Christmas eve at the House of Toast

I always maintained that we have hidden talents in our midst. Here is an excerpt of a piece written in 1993 by our own “père Noel”. Alain

A young Noel

Here I am again at the House of Toast. I close my eyes for only a second; how did a whole year go by? It seems nothing has changed. I am at the same ancient chrome and chipped Formica table with the same dismal yellow and pink tablecloth. The thick white cups are stacked the same way. The black vinyl chairs, greasy walls, and gummy floor are the same. I am sitting with the same people, but I’m happy to be with them because we are like an extended family.

My suit and tie are also the same. It’s a good suit and expensive tie, but they, with everything else, define the sameness that we all share here. It’s just a few days before Christmas, the time of year when I like to think that I’m doing some good in this world, but wonder if I am.

I have always loved Christmas, and even as an aging House of Toast schlepper, I invariably look forward to the season. Every year I hope and believe that each new Christmas will be better than the last. I hold on to this belief, although evidence to the contrary occasionally finds me in John’s Grill, drinking Christmas cheer rather than spreading it.

As a kid, I believed that Santa Claus existed through the fifth grade. My aunt and uncle, who had raised my twin sister and me, tried to gently explain that they purchased our gifts, but I refused to believe it. Most of the other kids in my class either made fun of me or tried to convince me of Santa’s non-existence.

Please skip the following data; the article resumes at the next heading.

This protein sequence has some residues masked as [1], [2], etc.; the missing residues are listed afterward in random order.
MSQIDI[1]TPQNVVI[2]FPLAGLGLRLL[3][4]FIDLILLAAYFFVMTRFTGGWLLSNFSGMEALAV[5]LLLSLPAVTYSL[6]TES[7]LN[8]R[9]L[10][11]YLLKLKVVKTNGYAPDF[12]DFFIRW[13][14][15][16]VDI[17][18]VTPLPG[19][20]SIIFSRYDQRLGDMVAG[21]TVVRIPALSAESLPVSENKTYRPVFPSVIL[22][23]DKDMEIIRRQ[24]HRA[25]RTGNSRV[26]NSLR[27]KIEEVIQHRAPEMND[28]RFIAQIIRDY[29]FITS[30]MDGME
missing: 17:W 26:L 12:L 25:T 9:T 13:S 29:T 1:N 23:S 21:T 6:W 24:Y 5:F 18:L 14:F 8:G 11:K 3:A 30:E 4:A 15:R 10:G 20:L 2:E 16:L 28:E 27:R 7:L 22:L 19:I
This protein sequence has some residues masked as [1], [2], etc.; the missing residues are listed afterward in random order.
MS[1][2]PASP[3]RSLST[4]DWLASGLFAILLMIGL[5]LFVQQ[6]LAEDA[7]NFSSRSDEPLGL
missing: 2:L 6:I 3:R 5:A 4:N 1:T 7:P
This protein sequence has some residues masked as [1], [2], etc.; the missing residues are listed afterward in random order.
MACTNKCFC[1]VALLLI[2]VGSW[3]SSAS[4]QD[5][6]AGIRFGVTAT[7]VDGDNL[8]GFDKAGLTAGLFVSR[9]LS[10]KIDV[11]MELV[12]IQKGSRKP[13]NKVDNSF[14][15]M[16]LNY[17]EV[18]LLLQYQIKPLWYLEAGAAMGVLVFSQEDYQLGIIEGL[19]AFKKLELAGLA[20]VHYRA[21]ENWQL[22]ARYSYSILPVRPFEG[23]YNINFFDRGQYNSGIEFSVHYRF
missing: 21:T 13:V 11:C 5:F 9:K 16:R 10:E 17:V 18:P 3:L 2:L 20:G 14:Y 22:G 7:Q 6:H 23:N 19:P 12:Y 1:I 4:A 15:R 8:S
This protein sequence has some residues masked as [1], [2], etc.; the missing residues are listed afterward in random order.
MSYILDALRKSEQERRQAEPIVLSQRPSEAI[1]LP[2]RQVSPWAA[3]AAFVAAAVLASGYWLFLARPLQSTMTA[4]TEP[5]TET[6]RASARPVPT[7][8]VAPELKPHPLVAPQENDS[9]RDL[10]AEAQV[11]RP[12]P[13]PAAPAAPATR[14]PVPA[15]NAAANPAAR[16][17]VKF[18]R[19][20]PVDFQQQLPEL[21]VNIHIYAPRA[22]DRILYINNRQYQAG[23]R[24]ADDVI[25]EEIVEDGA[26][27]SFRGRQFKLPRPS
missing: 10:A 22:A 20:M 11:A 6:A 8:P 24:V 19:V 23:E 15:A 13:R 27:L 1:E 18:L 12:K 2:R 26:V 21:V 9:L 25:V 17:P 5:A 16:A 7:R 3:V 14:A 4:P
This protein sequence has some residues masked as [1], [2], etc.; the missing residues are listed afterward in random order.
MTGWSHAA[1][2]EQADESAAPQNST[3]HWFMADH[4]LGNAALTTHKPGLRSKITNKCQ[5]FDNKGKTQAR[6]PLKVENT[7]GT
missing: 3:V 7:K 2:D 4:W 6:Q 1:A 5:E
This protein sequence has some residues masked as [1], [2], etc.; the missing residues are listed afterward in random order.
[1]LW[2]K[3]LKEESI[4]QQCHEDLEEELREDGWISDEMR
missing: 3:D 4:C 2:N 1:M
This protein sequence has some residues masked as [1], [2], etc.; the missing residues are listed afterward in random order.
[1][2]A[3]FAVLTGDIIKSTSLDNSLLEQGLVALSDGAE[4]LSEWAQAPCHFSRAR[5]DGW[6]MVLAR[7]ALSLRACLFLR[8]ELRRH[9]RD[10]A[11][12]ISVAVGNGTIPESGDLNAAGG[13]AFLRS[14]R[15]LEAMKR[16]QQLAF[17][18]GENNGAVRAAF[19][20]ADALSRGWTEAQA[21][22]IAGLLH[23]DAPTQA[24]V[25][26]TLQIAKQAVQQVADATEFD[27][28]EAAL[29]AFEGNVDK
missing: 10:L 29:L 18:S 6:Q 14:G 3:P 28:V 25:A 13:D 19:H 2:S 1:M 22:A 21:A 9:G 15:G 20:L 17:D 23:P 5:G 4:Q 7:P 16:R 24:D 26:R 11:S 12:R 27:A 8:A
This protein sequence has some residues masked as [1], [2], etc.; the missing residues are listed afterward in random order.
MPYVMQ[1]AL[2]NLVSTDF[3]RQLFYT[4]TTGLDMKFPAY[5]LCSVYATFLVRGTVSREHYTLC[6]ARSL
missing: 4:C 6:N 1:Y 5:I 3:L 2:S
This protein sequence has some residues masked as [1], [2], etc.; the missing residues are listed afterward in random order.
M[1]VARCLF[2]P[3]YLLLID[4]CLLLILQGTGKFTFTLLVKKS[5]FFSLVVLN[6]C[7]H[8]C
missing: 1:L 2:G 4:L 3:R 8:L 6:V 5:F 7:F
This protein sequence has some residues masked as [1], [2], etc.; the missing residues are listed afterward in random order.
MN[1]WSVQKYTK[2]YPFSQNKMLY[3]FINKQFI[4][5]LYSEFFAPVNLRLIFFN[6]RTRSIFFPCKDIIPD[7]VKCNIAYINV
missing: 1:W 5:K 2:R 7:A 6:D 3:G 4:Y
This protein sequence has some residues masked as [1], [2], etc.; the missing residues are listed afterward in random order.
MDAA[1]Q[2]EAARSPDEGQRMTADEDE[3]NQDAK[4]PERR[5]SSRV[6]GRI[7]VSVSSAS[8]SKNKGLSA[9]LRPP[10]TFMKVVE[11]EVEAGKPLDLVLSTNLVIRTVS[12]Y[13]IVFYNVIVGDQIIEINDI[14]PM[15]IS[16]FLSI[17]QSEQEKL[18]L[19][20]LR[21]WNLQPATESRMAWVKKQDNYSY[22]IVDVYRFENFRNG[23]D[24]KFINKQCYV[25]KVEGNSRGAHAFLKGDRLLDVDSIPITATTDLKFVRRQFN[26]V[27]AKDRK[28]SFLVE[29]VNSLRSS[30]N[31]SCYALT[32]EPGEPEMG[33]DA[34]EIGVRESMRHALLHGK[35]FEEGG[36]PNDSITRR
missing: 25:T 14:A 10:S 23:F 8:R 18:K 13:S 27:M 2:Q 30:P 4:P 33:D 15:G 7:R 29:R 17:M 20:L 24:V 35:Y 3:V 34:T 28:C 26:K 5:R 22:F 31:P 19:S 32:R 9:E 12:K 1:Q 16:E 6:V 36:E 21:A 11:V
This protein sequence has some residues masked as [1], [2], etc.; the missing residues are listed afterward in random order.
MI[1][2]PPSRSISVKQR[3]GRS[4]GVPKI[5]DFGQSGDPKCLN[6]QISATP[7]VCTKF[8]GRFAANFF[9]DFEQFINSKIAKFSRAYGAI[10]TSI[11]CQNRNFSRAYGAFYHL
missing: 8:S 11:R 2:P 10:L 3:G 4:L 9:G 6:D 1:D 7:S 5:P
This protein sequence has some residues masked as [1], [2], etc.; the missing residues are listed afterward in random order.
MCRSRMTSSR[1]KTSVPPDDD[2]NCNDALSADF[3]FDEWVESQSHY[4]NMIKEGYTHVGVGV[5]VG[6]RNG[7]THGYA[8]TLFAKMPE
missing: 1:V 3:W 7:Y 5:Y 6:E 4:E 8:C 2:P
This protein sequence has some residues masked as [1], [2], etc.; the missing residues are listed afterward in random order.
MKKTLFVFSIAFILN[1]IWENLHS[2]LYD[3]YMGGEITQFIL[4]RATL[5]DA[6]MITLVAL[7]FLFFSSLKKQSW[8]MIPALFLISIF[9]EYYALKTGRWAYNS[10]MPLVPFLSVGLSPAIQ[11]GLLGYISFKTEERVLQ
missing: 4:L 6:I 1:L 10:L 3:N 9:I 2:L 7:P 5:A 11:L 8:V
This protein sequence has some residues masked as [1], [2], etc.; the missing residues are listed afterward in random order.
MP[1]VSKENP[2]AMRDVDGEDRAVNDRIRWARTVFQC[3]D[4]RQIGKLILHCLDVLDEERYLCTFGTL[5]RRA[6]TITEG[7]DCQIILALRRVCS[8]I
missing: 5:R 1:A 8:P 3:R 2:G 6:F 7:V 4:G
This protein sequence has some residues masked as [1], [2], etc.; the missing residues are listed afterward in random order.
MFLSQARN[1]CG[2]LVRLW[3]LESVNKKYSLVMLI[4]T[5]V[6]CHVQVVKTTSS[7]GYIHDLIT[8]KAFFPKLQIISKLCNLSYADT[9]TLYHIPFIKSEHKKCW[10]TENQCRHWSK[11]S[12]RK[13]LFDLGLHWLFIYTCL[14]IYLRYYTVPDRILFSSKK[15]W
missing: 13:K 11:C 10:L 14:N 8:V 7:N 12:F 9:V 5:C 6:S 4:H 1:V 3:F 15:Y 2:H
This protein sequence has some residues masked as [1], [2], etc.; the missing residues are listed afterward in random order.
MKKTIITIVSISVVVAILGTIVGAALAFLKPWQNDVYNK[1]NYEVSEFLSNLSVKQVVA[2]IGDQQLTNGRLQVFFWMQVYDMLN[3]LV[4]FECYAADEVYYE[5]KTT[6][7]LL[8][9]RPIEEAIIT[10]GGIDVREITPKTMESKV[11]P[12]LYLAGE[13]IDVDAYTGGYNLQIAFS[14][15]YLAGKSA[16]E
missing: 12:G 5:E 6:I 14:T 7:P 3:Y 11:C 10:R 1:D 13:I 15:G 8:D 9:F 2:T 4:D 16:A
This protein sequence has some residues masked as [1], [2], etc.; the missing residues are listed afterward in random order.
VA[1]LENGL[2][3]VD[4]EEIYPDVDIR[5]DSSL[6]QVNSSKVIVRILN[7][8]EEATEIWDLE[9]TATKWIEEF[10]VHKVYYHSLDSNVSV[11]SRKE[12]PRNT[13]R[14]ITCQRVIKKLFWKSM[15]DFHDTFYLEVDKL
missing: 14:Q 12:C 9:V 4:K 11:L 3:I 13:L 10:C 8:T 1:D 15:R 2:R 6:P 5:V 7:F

“Ralph, there ain’t no Santa Claus” my boyhood chum Louie Farina told me.

“If not, how come I get what I asked for in my letter? I replied.

“Because your aunt reads your letter and buys you the stuff you asked for”, advised Louie.

“Maybe that’s true for you Louie, but I mailed the letter to Santa myself. I put a stamp and my return address on it, and send it to the North Pole. The letter never comes back. Nobody’s letter to Santa comes back, and do you know why not?

“No” he replied.

“Because they really go to Santa. They have to be delivered or returned. That’s the law. Anybody who messes with the mail is gonna pick up a federal beef, and wind up doing time in Leavenworth.”

“Yeah, okay,” said a doubting Louie, as he ran off to play with someone else. I guess my insistence on a literal Santa Claus, and my version of Mafia logic was just too much for him.

I continued this conviction into the sixth grade, but that year I inadvertently found the gift I had written Santa for under the sideboard in the dining room. At that moment I surrendered my tenacious hold on Santa Claus. I now suspect that my aunt had left the gift in a location where I was sure to find it.

Noel D. Marcovecchio

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